Anglers Hope Weird Weather Loses Its Grip
Written by Steve McCadams - Published on May 25, 2022
Kentucky Lake’s fishing scene is holding up well despite a few hurdles from Mother Nature in the form of high winds and some thunderstorms earlier this week.
May generally has a reputation for stable weather but the last week or so anglers faced high winds several days that were reminiscent of March. The week started off in the aftermath of a cold front that had a fall feel Monday as fishermen were donning hooded sweatshirts and jackets.
It appears the forecast for the upcoming Memorial Holiday period will be a good one as the summer boating season kicks off. Sunny days with warm temperatures are in the forecast, which will make a lot of fishermen, pleasure boaters, campers and all sorts of lake dwellers happy.
Lake levels continue to remain stable across the reservoir as the elevation has danced around the summer pool mark of 359 the last few weeks. The Tennessee Valley Authority was projecting an elevation of 359.1 as the big holiday weekend approaches.
Water color has been clear across the lake with minor stain in some bays. Surface temperatures have been in the 74 to 78 degree range this week.
Bedding bluegill are still holding up to their reputation for providing fun and excitement for any age bracket of anglers. The small but powerful bronze bombers are still biting pretty good and holding on to bedding areas in relatively shallow water.
Some bluegill were taken back off the banks this week in 4 to 6 foot depths at times. Shellcracker, biologically known as red ear sunfish, were still evading the hooks of fishermen as only a few scattered ones have been caught this spring.
Odds are the bluegill bedding will slowly begin to fade in the next week to ten days as the fish begin to vacate spawning beds and scatter. Anglers can still catch them but during peak spawning phases the larger and darker colored males congregate and protect the small craters where the females deposit their eggs.
The panfish will still bite around shallow weed beds and buck bushes but in the weeks ahead the bite will be mixed in with small sunfish and female bluegill, both which love to steal your bait.
There’s still some great times ahead to get both kids and novice anglers in on some good bluegill fishing around the banks. Seeing that bobber disappear never goes out of style.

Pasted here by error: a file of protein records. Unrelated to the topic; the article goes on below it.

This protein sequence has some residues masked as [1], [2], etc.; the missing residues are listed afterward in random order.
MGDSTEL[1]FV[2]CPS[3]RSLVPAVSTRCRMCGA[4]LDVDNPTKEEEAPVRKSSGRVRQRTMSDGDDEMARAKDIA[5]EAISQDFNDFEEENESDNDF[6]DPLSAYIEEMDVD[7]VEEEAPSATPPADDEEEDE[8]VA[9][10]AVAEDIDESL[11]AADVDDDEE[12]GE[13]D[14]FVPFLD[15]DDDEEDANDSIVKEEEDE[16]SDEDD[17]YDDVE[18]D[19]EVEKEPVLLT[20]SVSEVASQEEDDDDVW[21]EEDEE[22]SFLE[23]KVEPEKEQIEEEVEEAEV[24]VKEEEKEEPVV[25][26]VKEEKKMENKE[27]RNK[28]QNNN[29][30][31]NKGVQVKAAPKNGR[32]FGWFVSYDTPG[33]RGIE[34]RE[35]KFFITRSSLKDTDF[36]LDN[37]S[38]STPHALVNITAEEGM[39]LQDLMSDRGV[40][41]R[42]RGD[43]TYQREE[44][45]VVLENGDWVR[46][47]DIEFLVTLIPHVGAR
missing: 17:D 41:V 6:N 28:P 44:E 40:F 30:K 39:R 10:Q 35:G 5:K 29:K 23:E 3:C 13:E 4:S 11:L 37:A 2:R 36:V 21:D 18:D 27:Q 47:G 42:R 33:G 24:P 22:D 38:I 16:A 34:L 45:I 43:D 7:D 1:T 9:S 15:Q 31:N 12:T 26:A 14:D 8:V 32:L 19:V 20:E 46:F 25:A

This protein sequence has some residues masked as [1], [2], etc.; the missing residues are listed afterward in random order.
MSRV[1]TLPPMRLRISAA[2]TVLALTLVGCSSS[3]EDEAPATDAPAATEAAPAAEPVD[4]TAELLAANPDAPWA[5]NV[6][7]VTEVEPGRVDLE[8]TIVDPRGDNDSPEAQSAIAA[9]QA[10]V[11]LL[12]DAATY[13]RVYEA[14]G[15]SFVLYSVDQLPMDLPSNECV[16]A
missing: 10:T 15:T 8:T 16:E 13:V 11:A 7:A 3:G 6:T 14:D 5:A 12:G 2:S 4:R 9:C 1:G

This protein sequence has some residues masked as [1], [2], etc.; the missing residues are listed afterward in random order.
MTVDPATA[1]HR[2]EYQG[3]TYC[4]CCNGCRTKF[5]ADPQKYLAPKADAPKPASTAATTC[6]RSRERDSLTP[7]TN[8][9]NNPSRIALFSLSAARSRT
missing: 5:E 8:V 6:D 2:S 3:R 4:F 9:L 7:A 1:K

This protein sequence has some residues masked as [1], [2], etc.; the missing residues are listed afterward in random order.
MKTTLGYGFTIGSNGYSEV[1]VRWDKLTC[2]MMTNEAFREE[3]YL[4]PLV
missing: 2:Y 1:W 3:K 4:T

Catfish are still coming in on a regular basis from anglers using nightcrawlers around the rocky banks up and down the lake. Some late spawning is still underway around rip-rap shoreline and levees or any rocky type shoreline as that’s where the cats come to spawn.
Crappie fishing has shown some improvement lately as the fish are slowly transitioning back out to midrange depths as their spawning phases are now in the rearview mirror.
Anglers can expect to see more crappie moving to the 7 to 14 foot depth range in the days and weeks ahead as surface temperatures heat up.
The fish will also return to a structure oriented mood now that the post-spawn phase is passing. Stakebeds and brushpiles in midrange depths that have been reluctant to produce fish during late April and most of May will now have more appeal.
Vertical presentations of jigs and live minnows around the submerged structure will begin to yield more fish. Other productive techniques will be trolling crankbaits out over main lake or secondary flats in midrange depths.
Trolling jigs or spider rig style presentations will work too. The last few weeks crappie have been suspended at times and many are stressed from the spawning phases but watch for more consistency from the crappie as June rolls around.
Bass fishermen are torn between an early summer pattern of backing off the banks and working main lake ledges or hitting shallow shoreline stickups and weedbeds looking for baitfish that lure a few nice bass to remain in shallow areas.
Early morning and late afternoon time frames will find the lowlight conditions appealing to some topwater action. From buzz baits and floating fluke style worms to jerk baits worked slowly over grass or around bushes, the topwater offering will pay dividends at times.
At times some nice bass are still relating to shoreline habitat, especially if a little cloud cover enters the picture or perhaps current is visible around main river island rims. Current can be a bass fisherman’s friend as it pushes baitfish to structure to hide in the eddies behind willow trees, buck brush and blowdowns.
Some decent stringers were taken lately by anglers still tossing Texas rigged craws and lizards in the green pumpkin pepper, cotton candy and red shad colors. Those visible weed beds are holding small bluegill and various other bait fish so bass will stay in those areas as long as the forage base is there.
A spinnerbait will have an appeal too as anglers can work shallow grass or bushes rapidly and search for the schools of newly hatched fry. Finding the schools of these tiny pin minnows will lead you to the bass.
Other patterns producing have been the summer style techniques of tossing big Texas rigged worms, Carolina rigged worms and lizards, large deep diving crankbaits and jig and pig combos along the ledges.
That summer pattern will continue to produce as more fish back off the banks in the weeks ahead. The deeper main lake ledges are about to heat up.
Seems there’s always a few fish lingering around shallow shoreline structure whenever schools of baitfish fry can be found. Even in warmer weather the shallow bite can be good once schools of pin minnows are found hanging around weeds, buck bushes and blowdowns on main shorelines and river islands.